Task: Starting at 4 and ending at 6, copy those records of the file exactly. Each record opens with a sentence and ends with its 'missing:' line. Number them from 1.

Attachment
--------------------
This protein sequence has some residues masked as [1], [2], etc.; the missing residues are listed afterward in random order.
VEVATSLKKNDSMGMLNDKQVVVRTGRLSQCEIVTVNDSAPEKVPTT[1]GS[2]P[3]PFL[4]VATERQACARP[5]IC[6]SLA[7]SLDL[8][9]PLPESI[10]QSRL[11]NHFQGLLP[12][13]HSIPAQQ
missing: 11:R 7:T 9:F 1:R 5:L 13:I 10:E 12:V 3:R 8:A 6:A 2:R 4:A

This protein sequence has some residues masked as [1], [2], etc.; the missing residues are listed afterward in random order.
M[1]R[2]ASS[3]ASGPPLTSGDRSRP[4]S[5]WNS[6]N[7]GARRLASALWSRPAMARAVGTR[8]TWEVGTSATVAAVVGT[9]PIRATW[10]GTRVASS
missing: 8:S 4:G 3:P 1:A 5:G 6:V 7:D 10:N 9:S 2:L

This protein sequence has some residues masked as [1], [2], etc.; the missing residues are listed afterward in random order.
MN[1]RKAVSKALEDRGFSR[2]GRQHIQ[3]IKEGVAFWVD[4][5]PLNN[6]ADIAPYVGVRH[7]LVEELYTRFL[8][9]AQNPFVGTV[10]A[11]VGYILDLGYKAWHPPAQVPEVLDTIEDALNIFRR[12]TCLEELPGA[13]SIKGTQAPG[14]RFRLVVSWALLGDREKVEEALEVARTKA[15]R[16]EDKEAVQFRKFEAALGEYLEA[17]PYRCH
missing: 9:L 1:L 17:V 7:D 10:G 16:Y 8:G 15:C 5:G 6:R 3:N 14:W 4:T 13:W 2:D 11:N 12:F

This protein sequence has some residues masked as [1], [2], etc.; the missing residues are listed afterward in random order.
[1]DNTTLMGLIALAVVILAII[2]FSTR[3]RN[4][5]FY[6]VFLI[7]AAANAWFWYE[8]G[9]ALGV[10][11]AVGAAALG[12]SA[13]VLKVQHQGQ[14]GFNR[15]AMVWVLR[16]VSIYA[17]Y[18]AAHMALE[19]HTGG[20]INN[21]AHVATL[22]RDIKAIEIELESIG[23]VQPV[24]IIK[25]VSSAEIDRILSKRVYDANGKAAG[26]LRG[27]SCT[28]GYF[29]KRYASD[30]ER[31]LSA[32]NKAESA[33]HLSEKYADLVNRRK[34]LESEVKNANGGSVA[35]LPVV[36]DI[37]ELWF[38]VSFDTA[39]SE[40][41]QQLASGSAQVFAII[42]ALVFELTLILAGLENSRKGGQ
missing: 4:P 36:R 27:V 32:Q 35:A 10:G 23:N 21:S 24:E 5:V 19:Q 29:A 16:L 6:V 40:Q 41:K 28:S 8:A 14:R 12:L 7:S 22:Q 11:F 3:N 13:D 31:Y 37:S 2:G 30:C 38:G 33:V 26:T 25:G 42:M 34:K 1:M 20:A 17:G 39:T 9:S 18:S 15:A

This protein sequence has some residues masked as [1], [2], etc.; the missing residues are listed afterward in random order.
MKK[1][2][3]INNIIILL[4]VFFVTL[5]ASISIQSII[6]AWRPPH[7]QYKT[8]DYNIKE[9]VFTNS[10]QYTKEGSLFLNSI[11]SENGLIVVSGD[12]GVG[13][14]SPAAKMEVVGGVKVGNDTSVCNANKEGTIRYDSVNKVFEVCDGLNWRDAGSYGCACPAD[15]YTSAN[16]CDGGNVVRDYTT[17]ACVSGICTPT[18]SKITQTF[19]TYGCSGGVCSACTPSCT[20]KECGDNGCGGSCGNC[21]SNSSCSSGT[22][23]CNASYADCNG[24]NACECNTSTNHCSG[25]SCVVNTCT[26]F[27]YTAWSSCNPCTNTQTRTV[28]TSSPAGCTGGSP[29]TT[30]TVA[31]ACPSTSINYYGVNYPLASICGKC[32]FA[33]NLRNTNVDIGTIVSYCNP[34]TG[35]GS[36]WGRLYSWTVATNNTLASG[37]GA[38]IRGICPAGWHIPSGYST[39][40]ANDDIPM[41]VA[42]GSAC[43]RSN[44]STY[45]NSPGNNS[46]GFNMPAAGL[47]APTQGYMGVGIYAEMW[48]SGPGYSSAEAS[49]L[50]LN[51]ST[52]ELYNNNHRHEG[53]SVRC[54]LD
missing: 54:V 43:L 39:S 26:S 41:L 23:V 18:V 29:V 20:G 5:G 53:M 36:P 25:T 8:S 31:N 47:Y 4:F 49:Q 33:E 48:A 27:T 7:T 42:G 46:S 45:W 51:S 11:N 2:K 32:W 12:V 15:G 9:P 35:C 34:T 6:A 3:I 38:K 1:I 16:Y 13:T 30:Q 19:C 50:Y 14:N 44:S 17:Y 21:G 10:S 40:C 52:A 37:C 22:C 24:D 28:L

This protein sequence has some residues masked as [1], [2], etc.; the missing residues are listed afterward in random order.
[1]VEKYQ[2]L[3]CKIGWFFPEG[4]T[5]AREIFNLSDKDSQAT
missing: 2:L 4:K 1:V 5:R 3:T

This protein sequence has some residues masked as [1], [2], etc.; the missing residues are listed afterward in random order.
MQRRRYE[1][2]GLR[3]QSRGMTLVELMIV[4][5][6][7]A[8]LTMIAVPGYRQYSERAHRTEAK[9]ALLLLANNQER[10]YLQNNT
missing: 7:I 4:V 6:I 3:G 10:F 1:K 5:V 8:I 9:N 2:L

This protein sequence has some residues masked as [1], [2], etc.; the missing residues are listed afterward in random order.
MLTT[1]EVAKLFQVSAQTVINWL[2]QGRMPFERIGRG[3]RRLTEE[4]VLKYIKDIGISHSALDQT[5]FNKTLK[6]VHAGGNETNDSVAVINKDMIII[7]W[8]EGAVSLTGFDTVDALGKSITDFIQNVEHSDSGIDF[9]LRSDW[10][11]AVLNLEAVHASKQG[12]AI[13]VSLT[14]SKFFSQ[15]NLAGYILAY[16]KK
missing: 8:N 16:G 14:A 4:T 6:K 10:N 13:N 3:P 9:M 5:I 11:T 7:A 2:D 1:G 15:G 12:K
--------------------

This protein sequence has some residues masked as [1], [2], etc.; the missing residues are listed afterward in random order.
[1]DNTTLMGLIALAVVILAII[2]FSTR[3]RN[4][5]FY[6]VFLI[7]AAANAWFWYE[8]G[9]ALGV[10][11]AVGAAALG[12]SA[13]VLKVQHQGQ[14]GFNR[15]AMVWVLR[16]VSIYA[17]Y[18]AAHMALE[19]HTGG[20]INN[21]AHVATL[22]RDIKAIEIELESIG[23]VQPV[24]IIK[25]VSSAEIDRILSKRVYDANGKAAG[26]LRG[27]SCT[28]GYF[29]KRYASD[30]ER[31]LSA[32]NKAESA[33]HLSEKYADLVNRRK[34]LESEVKNANGGSVA[35]LPVV[36]DI[37]ELWF[38]VSFDTA[39]SE[40][41]QQLASGSAQVFAII[42]ALVFELTLILAGLENSRKGGQ
missing: 4:P 36:R 27:V 32:Q 35:A 10:G 23:N 21:S 24:E 5:V 19:Q 29:A 16:L 6:V 40:Q 41:K 28:S 8:A 14:R 12:L 7:S 22:Q 11:F 3:N 13:D 31:Y 37:S 2:G 30:C 38:G 33:V 26:T 25:G 42:M 34:K 1:M 20:A 17:G 39:T 9:S 18:S 15:A

This protein sequence has some residues masked as [1], [2], etc.; the missing residues are listed afterward in random order.
MKK[1][2][3]INNIIILL[4]VFFVTL[5]ASISIQSII[6]AWRPPH[7]QYKT[8]DYNIKE[9]VFTNS[10]QYTKEGSLFLNSI[11]SENGLIVVSGD[12]GVG[13][14]SPAAKMEVVGGVKVGNDTSVCNANKEGTIRYDSVNKVFEVCDGLNWRDAGSYGCACPAD[15]YTSAN[16]CDGGNVVRDYTT[17]ACVSGICTPT[18]SKITQTF[19]TYGCSGGVCSACTPSCT[20]KECGDNGCGGSCGNC[21]SNSSCSSGT[22][23]CNASYADCNG[24]NACECNTSTNHCSG[25]SCVVNTCT[26]F[27]YTAWSSCNPCTNTQTRTV[28]TSSPAGCTGGSP[29]TT[30]TVA[31]ACPSTSINYYGVNYPLASICGKC[32]FA[33]NLRNTNVDIGTIVSYCNP[34]TG[35]GS[36]WGRLYSWTVATNNTLASG[37]GA[38]IRGICPAGWHIPSGYST[39][40]ANDDIPM[41]VA[42]GSAC[43]RSN[44]STY[45]NSPGNNS[46]GFNMPAAGL[47]APTQGYMGVGIYAEMW[48]SGPGYSSAEAS[49]L[50]LN[51]ST[52]ELYNNNHRHEG[53]SVRC[54]LD
missing: 54:V 43:L 39:S 26:S 41:L 23:V 18:V 29:V 20:G 5:G 53:M 36:P 25:T 8:S 31:N 47:Y 4:F 49:Q 33:E 48:A 27:T 7:T 42:G 46:S 45:W 51:S 11:N 2:K 32:W 12:V 15:G 9:P 35:C 34:T 6:A 3:I 38:K 1:I 16:Y 13:T 30:Q 19:C 50:Y 14:N 44:S 17:Y 21:G 10:S 40:C 52:A 37:C 22:C 24:D 28:L

This protein sequence has some residues masked as [1], [2], etc.; the missing residues are listed afterward in random order.
[1]VEKYQ[2]L[3]CKIGWFFPEG[4]T[5]AREIFNLSDKDSQAT
missing: 2:L 4:K 1:V 5:R 3:T